3. Adding Too Much “Stuff”
According to Baraghani, a good bone broth doesn’t need much more than bones and a few choice aromatics, like onions, garlic, and black pepper. “Don’t even get me started on carrots,” he says, which add sweetness. (We won’t dock points if you choose to add them, however; a little sweet can help balance the deeply savory quality of bone broth). But ultimately, this is not the best place to dump all of your compost scraps. Keep the flavor focused and concentrated. Worried about it tasting “one-note”? Just roast the bones to build depth of flavor, and that won’t be an issue.
4. Not Using a Large Enough Stockpot
Those femur bones you’re using? They’re pretty big. This is not a task for your 4-quart sauce pot, says senior associate food editor Claire Saffitz. Use the biggest, heaviest stockpot you’ve got, and fill it up with your roasted bones, plus your (carefully curated) selection of aromatics. Add just enough water to cover, bring to a boil, lower the heat to a simmer, and cover. “There shouldn’t be so much water that the bones are floating,” Saffitz explains. The bone-to-water ratio should be close enough that the resulting broth is intensely flavored. Adding too much liquid will make it taste, well, watered down.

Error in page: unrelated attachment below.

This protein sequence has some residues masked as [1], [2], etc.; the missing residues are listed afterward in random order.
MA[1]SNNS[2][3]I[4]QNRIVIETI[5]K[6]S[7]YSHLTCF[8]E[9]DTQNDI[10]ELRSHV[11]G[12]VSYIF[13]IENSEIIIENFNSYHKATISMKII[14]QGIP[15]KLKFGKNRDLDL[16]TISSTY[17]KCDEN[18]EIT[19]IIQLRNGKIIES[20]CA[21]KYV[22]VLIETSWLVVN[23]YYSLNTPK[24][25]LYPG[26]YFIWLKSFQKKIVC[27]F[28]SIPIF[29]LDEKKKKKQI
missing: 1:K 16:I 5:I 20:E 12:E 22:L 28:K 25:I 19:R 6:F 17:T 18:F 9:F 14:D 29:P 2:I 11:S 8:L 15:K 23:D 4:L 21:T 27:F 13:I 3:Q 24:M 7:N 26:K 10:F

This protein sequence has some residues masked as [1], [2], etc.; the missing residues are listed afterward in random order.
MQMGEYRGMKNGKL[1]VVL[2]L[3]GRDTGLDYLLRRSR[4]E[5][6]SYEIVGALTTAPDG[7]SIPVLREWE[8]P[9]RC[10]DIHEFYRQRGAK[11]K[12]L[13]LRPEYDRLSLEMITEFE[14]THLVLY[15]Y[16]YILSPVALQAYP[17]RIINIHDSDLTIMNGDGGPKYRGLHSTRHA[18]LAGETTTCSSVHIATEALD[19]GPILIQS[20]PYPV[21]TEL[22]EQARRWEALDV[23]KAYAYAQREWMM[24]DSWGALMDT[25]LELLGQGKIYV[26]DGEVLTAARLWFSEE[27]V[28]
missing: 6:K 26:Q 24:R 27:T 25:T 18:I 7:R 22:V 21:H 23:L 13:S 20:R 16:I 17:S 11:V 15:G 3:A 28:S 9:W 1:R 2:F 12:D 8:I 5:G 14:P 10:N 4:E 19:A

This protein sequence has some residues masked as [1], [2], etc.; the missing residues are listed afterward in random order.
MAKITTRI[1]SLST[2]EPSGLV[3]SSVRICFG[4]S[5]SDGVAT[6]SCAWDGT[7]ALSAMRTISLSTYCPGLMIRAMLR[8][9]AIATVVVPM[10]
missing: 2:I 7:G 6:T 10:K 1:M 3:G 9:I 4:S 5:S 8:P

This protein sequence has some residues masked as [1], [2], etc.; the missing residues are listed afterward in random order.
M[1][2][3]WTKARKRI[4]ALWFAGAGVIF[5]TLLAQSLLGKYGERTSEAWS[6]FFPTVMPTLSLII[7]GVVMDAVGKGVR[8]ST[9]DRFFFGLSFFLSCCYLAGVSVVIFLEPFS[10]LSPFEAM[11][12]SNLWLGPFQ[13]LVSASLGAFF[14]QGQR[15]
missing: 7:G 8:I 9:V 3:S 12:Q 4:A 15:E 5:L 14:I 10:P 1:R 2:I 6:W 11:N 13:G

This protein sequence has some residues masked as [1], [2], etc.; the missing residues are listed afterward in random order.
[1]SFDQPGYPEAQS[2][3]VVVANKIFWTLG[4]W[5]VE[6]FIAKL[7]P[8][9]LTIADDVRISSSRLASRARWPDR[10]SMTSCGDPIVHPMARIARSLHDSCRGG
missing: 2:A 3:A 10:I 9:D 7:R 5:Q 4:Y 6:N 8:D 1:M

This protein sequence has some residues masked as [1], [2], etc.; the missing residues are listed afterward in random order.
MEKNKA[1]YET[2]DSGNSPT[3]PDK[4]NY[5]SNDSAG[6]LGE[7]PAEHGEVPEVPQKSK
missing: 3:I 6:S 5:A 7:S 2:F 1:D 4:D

5. Not Simmering It Long Enough
Q: How long can you simmer a bone broth? A: How much time have you got? Saffitz recently made one that she kept on the stove overnight. Because the bones used are thick and hardy, they have a lot of flavor to offer up. This is in contrast to a simpler broth, like basic chicken stock: Those smaller, thinner bones will disintegrate after hours on the heat, and won’t add much more flavor.
6. Letting the Finished Broth Cool Slowly
Not to alarm you, but hot broth can be a breeding ground for bacteria—and not the good kind. “Cool it as quickly and efficiently as possible,” says Saffitz. This will also keep the broth fresher for longer. Once you’ve strained out the bones, she recommends adding ice and transferring it to a shallow and wide container, where it will lose heat more rapidly. Don’t worry about the ice diluting the broth; it’s so intensely flavored (you did roast the bones and simmer them for a heck of a long time, right?) that a few cups of cubes won’t drastically impact the flavor. One thing’s for sure: Don’t put screaming-hot broth in the fridge. Not only will it invite bacterial growth, it will raise the temperature of the refrigerator and potentially contaminate the rest of its contents.